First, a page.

• Share
  • Email
  • Embed
  • Like
  • Save
  • Private Content
Perceptual organization chapter 3
 

Perceptual organization chapter 3

on

  • 2,066 views

 

Statistics

Views

Total Views
2,066
Views on SlideShare
1,899
Embed Views
167

Actions

Likes
0
Downloads
61
Comments
0

2 Embeds 167

https://courses.icc.edu 144
http://courses.icc.edu 23

Accessibility

Categories

Upload Details

Uploaded via as Microsoft PowerPoint

Usage Rights

© All Rights Reserved

Report content

Flagged as inappropriate Flag as inappropriate
Flag as inappropriate

Select your reason for flagging this presentation as inappropriate.

Cancel
  • Full Name Full Name Comment goes here.
    Are you sure you want to
    Your message goes here
    Processing…
Post Comment
Edit your comment
  • Also called "grouping," the principle concerns the effect generated when the collective presence of the set of elements becomes more meaningful than their presence as separate elements.

Perceptual organization chapter 3 Perceptual organization chapter 3 Presentation Transcript

  • Chapter 3-3
    • how we select, organize, and interpret sensory information. It is an active process.
    • What are the rules that guide us unconsciously in this task?
    • Do we really understand how we organize information that is received by our senses?
    • Illusions trick your brain into seeing something that is not actually present.
    • Your eye sees something that’s physically there, but your brain interprets it as something different.
    • Illusions show us truths about how our brains organize information! They reveal the ways we normally organize and interpret our sensations.
  •  
  •  
  •  
  •  
    • 1. “Form” Perception : how do we see shapes and content. Look into “Gestalt” principles.
    • 2. Depth Perception : the ability to see objects in 3 dimensions.
    • Gestalt: a German word for “form” or a “whole”
    • Gestalt: an organized whole. Gestalt psychologists emphasized our tendency to integrate pieces of information into meaningful wholes.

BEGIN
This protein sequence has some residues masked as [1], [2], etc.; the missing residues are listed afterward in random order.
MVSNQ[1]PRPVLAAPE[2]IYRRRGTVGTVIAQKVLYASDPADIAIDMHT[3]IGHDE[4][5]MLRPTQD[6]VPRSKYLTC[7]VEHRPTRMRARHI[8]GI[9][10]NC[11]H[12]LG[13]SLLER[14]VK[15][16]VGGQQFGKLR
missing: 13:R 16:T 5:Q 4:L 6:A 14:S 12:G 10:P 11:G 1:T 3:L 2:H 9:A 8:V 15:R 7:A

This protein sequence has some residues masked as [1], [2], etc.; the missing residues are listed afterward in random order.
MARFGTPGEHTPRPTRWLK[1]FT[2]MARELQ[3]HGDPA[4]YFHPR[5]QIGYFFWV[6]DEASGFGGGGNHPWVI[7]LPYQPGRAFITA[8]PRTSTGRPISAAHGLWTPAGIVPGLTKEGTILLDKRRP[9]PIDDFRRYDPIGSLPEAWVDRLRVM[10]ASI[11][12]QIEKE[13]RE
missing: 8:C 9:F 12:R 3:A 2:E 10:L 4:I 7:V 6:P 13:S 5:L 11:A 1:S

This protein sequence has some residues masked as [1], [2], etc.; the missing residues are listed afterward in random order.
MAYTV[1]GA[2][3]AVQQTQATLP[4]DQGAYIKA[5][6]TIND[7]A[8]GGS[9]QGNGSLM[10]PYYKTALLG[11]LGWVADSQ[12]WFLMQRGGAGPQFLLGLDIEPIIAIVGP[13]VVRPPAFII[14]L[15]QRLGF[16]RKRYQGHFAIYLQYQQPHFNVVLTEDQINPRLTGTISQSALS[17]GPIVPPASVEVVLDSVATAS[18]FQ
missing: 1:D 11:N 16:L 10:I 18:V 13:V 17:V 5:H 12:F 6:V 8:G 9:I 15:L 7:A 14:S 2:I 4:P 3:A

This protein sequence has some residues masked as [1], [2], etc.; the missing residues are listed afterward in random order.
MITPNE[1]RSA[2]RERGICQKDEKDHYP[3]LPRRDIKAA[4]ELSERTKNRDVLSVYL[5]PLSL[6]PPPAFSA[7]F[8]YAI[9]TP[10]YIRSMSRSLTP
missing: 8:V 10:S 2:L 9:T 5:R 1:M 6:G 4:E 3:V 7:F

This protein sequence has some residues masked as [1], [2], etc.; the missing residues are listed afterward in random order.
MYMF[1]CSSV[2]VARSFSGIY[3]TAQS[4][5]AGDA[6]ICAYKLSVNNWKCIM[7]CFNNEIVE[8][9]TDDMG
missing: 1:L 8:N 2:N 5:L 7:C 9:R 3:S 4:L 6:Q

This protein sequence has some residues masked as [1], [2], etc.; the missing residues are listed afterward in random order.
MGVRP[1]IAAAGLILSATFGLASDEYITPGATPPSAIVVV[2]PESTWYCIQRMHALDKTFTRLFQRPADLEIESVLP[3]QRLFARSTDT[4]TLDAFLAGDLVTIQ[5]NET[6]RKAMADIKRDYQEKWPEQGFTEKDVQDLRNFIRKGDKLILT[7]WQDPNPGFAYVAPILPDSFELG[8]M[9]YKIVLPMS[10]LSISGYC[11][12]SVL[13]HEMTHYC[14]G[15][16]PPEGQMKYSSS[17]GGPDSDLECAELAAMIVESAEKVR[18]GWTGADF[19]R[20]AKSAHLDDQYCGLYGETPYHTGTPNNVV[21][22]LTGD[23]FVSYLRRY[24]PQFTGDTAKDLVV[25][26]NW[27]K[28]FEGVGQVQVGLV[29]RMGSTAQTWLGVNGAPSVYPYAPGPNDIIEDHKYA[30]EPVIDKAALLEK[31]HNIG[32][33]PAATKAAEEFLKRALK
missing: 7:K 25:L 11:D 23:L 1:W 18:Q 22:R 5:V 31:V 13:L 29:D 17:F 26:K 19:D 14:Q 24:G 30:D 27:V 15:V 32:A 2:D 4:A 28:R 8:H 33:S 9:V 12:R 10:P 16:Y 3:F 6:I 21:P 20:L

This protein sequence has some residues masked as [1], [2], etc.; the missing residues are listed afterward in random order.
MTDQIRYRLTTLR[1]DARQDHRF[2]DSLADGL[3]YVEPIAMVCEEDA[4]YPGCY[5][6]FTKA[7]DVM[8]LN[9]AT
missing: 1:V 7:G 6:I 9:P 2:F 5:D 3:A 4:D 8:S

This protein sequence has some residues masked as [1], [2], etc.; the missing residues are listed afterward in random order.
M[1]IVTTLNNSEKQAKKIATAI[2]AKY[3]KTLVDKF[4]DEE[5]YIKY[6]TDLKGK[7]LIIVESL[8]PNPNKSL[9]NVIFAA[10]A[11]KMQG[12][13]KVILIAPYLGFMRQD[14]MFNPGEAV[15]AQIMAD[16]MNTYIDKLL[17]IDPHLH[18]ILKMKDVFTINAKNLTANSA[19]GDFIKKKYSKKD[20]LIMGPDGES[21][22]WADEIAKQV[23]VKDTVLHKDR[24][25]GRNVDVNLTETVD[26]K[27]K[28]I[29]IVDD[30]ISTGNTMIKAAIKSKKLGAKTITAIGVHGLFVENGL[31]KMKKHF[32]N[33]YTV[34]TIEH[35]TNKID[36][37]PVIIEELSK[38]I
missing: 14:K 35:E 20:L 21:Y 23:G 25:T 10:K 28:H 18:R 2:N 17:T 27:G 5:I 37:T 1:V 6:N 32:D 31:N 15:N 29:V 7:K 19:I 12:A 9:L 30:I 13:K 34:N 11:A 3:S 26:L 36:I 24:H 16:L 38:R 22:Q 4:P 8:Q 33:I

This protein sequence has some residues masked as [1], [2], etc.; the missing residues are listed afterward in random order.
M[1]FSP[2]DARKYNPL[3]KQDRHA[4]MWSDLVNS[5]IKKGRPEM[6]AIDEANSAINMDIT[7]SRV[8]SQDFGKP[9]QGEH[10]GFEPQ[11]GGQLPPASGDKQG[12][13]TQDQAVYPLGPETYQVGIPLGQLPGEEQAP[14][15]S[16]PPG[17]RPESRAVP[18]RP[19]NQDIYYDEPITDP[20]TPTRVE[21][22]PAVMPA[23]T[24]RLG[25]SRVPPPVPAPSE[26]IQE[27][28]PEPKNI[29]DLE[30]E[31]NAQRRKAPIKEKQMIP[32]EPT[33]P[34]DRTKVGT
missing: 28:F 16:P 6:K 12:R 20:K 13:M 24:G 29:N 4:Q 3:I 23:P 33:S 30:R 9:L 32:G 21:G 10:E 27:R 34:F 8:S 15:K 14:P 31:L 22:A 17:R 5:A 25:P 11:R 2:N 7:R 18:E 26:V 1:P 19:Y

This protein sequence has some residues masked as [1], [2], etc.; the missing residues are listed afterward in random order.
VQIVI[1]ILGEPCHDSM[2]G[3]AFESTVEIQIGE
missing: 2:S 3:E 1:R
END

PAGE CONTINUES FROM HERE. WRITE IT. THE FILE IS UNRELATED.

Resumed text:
• Gestalt theorists followed the basic principle that the whole is greater than the sum of its parts
    • In viewing the "whole," a cognitive process takes place – the mind makes a leap from comprehending the parts to realizing the whole.
    • Fundamental Principle: Perception is organized and dictated by the several principles of the perceptual field.
    •   Perceptual field: the total sensory scene taken in by any one of the senses at any given moment in time.
    • The brain organizes fragments of sensory data into gestalts or meaningful forms. How does it do this?
      • a perceptual tendency to separate whole figures from the background.
        • Figure – the part we pay attention to.
        • Ground – everything that is not the figure.
        • They help to define each other.
    • Vase or two portraits?
    • Circle or a square?
  •  
  •  
      • i. Proximity —group nearby figures together.
    • The Gestalt law of proximity states that "objects or shapes that are close to one another appear to form groups". Even if the shapes, sizes, and objects are radically different, they will appear as a group if they are close together.  
  •  
  •  
    • Gestalt theory states that things which share visual characteristics such as shape, size, color, texture, or value will be seen as belonging together in the viewer’s mind.
  •  
  • OXXXXXXXXXX XOXXXXXXXXX XXOXXXXXXXX XXXOXXXXXXX XXXXOXXXXXX XXXXXOXXXXX XXXXXXOXXXX XXXXXXXOXXX XXXXXXXXOXX XXXXXXXXXOX XXXXXXXXXXO
  •  
  •  
  •  
  •  
    • This involves the brain's provision of missing details thought to be a part of a potential pattern, or, once closure is achieved, the elimination of details unnecessary to establish a pattern match.
  •  
    • The ability to see objects in three dimensions although the images that strike the retina are two dimensional; allows us to judge distance.
    • Partially an innate ability, but experience reinforces and amplifies.
  •  
  •  
    • Depth cues that depend on the use of two eyes.
      • Convergence : the rotation of the two eyes in their sockets to focus on a single object, resulting in greater convergence for closer objects and lesser convergence if objects are distant
      • Binocular Disparity: The difference in images between the two eyes, which is greater for objects that are close and smaller for distant objects.
    • Cues for perceiving depth based on one eye only.
    • Also referred to as “pictorial depth cues.”
    • i. Relative size-smaller is farther away.
  •  
  •  
  •  
  •  
  •  
  •  
  •  
  •  
  •  
  •  
  •  
  •  
  •  
    • Nearby objects reflect more light than faraway objects.
    • We assume light comes from above.
  •  
  •  
    • Monocular cues for distance aid our sense of distance and size.
  •  
  • Horizontal lines usually appear shorter than vertical lines.